Can Marijuana Cause Anxiety?
When it comes to marijuana use and feelings of anxiety, several case studies have shown positive results in alleviating symptoms associated with the condition. Matching the right strain and dosage to suit the individual’s specific needs has shown to be an effective method of treatment. This form of treatment may not be for everyone, however, and ingesting too much marijuana may actually reverse the positive effects the drug has on controlling the symptoms.
Modern medical studies have identified cannabidiol, widely known as CBD, as the chief ingredient in treating anxiety. It does so by interacting with the body’s Endocannabinoid System, or EDS. The EDS offers a direct pathway for cannabinoids to the portion of the brain which is responsible for anxiety, pain control, pleasure sensory, mood, and coordination. While the effects of CBD have largely been associated with the calming effect marijuana has on users, its counterpart, tetrahydrocannabinol (THC) is responsible for the psychoactive component of the high users’ experience. It has been found that too much THC may have the opposite effect on treatment for anxiety in patients when the dosage is too high.
The factors in judging this connection are complex and vary from individual to individual. Personality, gender, genetic make-up, history of paranoid episodes and other considerations have to be taken into account. These can be complicated further by other factors, such as frequency of use, dosage and levels of cannabinoids in the strain.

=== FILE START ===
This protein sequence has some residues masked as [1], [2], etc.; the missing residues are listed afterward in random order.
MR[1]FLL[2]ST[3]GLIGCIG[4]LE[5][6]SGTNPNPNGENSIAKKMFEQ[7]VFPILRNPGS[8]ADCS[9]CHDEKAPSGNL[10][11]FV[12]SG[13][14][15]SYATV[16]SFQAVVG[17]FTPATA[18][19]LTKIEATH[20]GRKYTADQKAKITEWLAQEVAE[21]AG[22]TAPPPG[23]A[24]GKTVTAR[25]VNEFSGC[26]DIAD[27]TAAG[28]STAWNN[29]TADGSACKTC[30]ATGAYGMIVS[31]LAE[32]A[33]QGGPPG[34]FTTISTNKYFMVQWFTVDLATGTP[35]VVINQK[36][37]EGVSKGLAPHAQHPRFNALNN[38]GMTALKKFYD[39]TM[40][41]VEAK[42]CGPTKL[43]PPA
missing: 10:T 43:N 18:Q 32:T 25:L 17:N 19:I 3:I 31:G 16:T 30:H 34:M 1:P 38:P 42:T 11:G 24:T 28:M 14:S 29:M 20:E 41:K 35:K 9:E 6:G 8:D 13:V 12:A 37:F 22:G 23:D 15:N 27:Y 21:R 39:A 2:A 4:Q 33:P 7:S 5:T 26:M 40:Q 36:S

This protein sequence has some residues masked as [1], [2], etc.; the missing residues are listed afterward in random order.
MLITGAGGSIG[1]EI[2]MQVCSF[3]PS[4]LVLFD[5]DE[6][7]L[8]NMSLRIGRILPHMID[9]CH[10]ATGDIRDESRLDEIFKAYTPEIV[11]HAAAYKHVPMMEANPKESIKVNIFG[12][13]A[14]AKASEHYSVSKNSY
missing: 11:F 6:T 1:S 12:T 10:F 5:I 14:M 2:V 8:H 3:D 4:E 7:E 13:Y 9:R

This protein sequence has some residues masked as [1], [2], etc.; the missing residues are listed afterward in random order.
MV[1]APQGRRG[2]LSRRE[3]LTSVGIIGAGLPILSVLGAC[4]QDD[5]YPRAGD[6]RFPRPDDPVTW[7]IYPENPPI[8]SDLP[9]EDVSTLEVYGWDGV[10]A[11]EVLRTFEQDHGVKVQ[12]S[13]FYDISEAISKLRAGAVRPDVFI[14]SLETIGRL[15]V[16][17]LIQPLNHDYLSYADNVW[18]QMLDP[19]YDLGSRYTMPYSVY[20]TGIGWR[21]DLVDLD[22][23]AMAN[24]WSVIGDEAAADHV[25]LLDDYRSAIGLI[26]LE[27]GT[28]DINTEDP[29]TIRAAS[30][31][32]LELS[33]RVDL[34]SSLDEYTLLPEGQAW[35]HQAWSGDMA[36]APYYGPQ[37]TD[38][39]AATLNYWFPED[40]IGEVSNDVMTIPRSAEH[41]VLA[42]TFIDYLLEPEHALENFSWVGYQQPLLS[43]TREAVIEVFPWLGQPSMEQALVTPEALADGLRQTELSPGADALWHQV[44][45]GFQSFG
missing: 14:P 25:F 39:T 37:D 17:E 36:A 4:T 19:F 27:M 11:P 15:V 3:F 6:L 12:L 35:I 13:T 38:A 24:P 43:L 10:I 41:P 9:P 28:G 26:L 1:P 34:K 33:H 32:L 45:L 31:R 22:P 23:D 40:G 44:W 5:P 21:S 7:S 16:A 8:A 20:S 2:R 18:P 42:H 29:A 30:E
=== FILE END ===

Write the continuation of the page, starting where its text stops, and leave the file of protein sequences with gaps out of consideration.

While every individual’s situation is different when it comes to symptoms of anxiety and marijuana use, some researchers have found that people who use cannabis regularly tend to experience a decrease in anxiety, while occasional and new users were more likely to have more paranoid feelings.
When it comes to anxiety issues, age, too, can be a factor. The U.K.’s Royal College of Psychiatrists reports that with their developing brains, teenagers, especially young teenagers, are at a greater-than-average risk of developing a psychotic illness, such as schizophrenia or bipolar disorder, when using self-prescribed marijuana.
Always consult with a marijuana-friendly doctor prior to self-medicating. While marijuana has been shown to reduce the symptoms of anxiety in certain patients, it may not be right for you. Choosing the correct strain and understanding the proper dosage should be left in the hands of a medical practitioner.Back To FAQ